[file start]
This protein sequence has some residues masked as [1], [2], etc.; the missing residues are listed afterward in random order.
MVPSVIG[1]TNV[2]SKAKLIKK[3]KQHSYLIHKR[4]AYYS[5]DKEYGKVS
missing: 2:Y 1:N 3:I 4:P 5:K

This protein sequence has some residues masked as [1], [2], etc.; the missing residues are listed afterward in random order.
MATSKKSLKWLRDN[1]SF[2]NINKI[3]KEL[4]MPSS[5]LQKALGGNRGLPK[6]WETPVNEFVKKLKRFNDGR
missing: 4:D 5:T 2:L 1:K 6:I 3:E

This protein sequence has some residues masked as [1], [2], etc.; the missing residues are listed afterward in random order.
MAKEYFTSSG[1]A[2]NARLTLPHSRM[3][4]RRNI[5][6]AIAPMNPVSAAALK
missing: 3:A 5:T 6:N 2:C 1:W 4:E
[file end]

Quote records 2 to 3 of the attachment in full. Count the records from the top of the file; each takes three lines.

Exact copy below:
This protein sequence has some residues masked as [1], [2], etc.; the missing residues are listed afterward in random order.
MATSKKSLKWLRDN[1]SF[2]NINKI[3]KEL[4]MPSS[5]LQKALGGNRGLPK[6]WETPVNEFVKKLKRFNDGR
missing: 4:D 5:T 2:L 1:K 6:I 3:E

This protein sequence has some residues masked as [1], [2], etc.; the missing residues are listed afterward in random order.
MAKEYFTSSG[1]A[2]NARLTLPHSRM[3][4]RRNI[5][6]AIAPMNPVSAAALK
missing: 3:A 5:T 6:N 2:C 1:W 4:E